Using Great Teaching Strategies to Address “Unfinished Learning”

As we think about addressing learning loss – or as I like to refer to it, “unfinished learning” – it’s time to revisit what works best when we really, really need to get teaching right.

Recently, several books have been published addressing this very topic. One book I finished reading just this month is Great Teaching by Design: From Intention to Implementation in the Visible Learning Classroom by Hattie, Bustamante, Almarode, Fisher, and Frey.

Let me suggest that before you read any more of this blog post, you take the 45 minutes or so to watch this webinar in which each of the authors—including John Hattie—highlight the key parts of the book.

Of course, because adults (like children) want choice, you may decide to read on.  But don’t forget the webinar! It will augment and reinforce this brief review and underscore some very important points.

It’s All About Implementation and Intentionality

Great Teaching By Design begins with this sentence: “This is a book about implementation.” The authors note three keys to implementation:

  • Knowing where each learner is on their learning path
  • Knowing what works best in teaching and learning
  • Evaluating the teacher’s impact on student learning

Even though we know a lot about effective teaching and learning, we don’t always act on that knowledge. So, as we think about addressing ‘unfinished learning,’ we should ask these questions:

  • Does every teacher in our sphere of influence know about these effective strategies?
  • Do they have the skills and will to use them effectively?
  • Do they consistently use these strategies?

If your answer “no” to any of these questions, this book will be helpful to you and your colleagues.

The DIIE Model

To help ensure teachers have the knowledge, skills, and will to effectively reach all students, Hattie and his colleagues created a framework they call the DIIE model. Organized around four important components beginning with “Diagnosis and Discovery,” the authors use the model to explicate strategies and steps to ensure successful teaching and learning.

After the Introduction, each of the four steps of the model is explained in a chapter. Recapping Hattie’s meta-analyses, the book provides an explanation of strategies that – if used consistently and correctly – can result in students’ experiencing a year’s worth of growth during that year of instruction.

Hattie is quick to note that teachers must be thoughtful about how and when to use one of these strategies. Simply using any strategy at random can backfire. Matching the right tool to the job is part of great teaching.

Some examples of being selective when using high impact strategies include the following: When introducing a new concept, direct instruction (0.59) might be more appropriate. And, later, when the teacher wants students to both understand and be able to apply what they’ve learned, the use of deliberate practice (0.79) or elaborate interrogation (0.56) might be used.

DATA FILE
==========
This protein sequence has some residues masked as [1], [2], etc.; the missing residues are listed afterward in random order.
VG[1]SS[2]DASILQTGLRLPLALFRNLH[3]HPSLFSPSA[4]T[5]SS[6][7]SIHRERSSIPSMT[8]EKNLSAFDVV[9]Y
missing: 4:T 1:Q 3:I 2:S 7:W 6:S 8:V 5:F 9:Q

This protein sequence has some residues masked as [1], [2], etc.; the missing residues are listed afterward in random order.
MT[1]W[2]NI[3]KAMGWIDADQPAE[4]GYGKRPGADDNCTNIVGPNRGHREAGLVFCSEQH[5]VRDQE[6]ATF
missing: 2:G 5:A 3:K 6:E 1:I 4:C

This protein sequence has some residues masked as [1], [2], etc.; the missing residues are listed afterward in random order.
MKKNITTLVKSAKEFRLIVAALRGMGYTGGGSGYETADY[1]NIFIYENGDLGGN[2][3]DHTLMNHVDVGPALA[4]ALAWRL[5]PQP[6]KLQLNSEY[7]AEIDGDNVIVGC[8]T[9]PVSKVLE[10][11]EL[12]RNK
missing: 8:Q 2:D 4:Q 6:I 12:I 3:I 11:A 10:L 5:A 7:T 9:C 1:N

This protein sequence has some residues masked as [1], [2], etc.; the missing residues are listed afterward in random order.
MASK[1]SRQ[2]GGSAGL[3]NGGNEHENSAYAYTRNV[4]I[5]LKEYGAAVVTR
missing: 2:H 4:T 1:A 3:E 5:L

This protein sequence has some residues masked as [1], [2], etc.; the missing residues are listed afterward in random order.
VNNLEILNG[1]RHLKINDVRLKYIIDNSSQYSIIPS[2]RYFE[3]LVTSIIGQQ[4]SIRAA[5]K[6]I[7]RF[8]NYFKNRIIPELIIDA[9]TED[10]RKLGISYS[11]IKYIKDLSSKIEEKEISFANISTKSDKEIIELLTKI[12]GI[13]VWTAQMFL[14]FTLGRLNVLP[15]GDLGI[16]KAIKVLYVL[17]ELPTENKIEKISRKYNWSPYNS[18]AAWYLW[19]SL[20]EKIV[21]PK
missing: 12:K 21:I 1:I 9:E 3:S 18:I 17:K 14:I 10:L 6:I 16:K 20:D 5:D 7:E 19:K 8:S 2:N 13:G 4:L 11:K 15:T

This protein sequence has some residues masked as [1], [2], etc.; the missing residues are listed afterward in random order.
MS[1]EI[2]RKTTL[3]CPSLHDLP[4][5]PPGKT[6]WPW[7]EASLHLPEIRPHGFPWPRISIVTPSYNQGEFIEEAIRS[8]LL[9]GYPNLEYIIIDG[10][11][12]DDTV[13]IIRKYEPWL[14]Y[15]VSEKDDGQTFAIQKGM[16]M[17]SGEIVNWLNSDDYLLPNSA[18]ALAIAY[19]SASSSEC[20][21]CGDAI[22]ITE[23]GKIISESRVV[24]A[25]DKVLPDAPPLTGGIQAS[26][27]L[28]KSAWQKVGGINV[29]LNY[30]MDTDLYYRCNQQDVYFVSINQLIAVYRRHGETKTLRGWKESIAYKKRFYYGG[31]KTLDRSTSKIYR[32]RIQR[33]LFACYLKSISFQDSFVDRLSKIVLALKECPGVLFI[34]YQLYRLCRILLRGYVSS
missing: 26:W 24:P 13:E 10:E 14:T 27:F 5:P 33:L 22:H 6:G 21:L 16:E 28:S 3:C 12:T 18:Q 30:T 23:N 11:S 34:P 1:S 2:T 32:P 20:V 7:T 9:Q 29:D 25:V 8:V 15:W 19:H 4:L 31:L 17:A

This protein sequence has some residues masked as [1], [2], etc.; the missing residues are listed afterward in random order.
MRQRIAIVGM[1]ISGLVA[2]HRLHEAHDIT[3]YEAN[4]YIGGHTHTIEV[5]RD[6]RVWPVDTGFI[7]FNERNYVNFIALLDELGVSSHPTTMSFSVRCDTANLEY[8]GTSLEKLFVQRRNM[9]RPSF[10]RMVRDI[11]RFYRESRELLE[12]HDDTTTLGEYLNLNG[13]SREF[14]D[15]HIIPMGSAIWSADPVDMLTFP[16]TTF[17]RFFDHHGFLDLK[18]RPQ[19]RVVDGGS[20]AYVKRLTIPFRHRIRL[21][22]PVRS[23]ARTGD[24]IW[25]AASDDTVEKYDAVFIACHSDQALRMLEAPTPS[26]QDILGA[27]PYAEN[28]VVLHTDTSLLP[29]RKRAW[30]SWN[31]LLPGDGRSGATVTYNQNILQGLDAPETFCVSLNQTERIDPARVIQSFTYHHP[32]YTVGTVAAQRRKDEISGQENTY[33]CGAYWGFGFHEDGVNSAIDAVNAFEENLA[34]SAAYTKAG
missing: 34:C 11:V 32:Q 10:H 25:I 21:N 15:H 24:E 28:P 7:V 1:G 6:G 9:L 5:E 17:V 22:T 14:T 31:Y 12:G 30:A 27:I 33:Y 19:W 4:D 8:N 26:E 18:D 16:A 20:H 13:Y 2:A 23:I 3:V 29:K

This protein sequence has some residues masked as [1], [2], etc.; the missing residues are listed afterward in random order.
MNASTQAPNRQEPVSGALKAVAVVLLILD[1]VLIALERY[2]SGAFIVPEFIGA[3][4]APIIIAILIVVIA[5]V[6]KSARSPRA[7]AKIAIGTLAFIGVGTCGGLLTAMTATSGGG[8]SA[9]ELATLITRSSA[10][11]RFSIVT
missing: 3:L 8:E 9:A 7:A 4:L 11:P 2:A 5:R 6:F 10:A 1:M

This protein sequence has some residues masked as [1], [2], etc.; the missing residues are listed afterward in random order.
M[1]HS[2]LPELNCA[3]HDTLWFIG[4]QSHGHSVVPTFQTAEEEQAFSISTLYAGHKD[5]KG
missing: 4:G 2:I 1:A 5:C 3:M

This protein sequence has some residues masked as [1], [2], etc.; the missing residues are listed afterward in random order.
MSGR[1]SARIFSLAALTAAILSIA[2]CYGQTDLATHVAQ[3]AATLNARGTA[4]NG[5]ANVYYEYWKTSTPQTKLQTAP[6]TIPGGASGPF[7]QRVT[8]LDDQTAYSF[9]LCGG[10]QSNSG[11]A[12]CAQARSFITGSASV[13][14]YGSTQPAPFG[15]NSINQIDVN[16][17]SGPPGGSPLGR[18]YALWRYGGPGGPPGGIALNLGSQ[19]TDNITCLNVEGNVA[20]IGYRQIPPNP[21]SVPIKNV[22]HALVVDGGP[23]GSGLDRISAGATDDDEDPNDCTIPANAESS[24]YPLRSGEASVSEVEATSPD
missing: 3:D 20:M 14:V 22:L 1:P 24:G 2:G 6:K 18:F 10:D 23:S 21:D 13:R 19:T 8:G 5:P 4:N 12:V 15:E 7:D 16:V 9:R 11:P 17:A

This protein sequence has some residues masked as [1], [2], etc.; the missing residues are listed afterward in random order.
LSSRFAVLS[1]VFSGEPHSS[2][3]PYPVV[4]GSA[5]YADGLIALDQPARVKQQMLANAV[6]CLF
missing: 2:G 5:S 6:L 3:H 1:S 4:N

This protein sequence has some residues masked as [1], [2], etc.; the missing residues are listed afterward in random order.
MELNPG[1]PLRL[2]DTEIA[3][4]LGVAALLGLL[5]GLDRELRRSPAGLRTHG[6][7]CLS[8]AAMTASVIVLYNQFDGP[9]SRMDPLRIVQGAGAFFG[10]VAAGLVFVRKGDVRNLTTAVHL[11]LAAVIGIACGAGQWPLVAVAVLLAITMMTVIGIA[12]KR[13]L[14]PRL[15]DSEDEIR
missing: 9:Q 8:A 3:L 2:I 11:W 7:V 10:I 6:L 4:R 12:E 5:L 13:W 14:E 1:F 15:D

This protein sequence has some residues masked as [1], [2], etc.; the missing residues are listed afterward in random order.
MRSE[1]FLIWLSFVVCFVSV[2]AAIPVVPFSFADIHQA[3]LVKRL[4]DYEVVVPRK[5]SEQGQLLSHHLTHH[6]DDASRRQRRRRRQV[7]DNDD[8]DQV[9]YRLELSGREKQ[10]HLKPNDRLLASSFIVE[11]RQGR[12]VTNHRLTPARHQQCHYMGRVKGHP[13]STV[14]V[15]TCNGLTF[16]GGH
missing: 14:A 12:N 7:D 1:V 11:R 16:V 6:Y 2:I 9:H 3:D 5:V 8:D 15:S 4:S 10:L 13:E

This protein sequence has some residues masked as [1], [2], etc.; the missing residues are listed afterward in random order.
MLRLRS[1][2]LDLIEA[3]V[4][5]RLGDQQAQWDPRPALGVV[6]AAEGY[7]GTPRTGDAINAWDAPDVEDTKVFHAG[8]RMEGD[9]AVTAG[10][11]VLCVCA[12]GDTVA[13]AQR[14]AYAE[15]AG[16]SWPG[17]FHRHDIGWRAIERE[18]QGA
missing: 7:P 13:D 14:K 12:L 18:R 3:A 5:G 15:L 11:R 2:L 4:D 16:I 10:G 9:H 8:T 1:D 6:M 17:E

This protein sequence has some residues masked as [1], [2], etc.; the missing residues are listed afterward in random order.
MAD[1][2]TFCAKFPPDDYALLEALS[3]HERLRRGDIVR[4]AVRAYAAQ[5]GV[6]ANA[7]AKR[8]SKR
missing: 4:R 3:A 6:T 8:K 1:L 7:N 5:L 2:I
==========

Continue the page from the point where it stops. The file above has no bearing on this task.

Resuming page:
I’m hoping some of you stopped and wondered about the last strategy mentioned: elaborate interrogation. Here’s how the authors explain it: This questioning technique calls for the reader to generate an explanation for an explicitly stated fact by asking questions such as ‘Why is this true?’; ‘Why does this make sense?’; or even simply ‘Why?’ (p. 60).

Useful and Timely Information

Each of the chapters provides useful tips and strategies. In the chapter on diagnosing and discovery, I particularly liked the suggestion of unwrapping standards by developing learning targets and success criteria AND using the success criteria to surface needed concepts and skills.

As an example, in math, the following concepts, skills, and practices might be surfaced (p. 37):

By simply identifying the three categories, the teacher can begin to see an outline of a successful lesson that is both standards-based and that aims to help students achieve a deep understanding of what they are learning.

Teacher Noticing

The authors highlight a type of formative assessment they call teacher noticing. They define teacher noticing as “the active process of attending to what is happening in a particular learning task or activity and then interpreting what we see” (p. 44). Teacher noticing opens the door to a variety of checks for understanding that don’t always require pen and paper tests. Entrance and exit slips, listening into student conversations, asking brief questions, and other quick but powerful checks, can provide vital information to the teacher about each student’s learning at specific points.

A Good Refresher & Addition to Your Professional Library

As we think about ways to address “unfinished learning,” this book by some of the leading teaching experts in the world is a good reminder of the complexities of effective teaching, and the importance of teachers holding high expectations for themselves and for their students. It also underscored the critical necessity of focusing on both academics and social-and-emotional learning, particularly during times like these!


Corwin’s Great Teaching by Design book page.

The webinar on the book.

►  The first chapter of the book.

►  John Hattie webinar on implementation

► A table from Great Teaching by Design containing several ideas to “hack” a classroom or remote learning space to set up the best environment for student learning.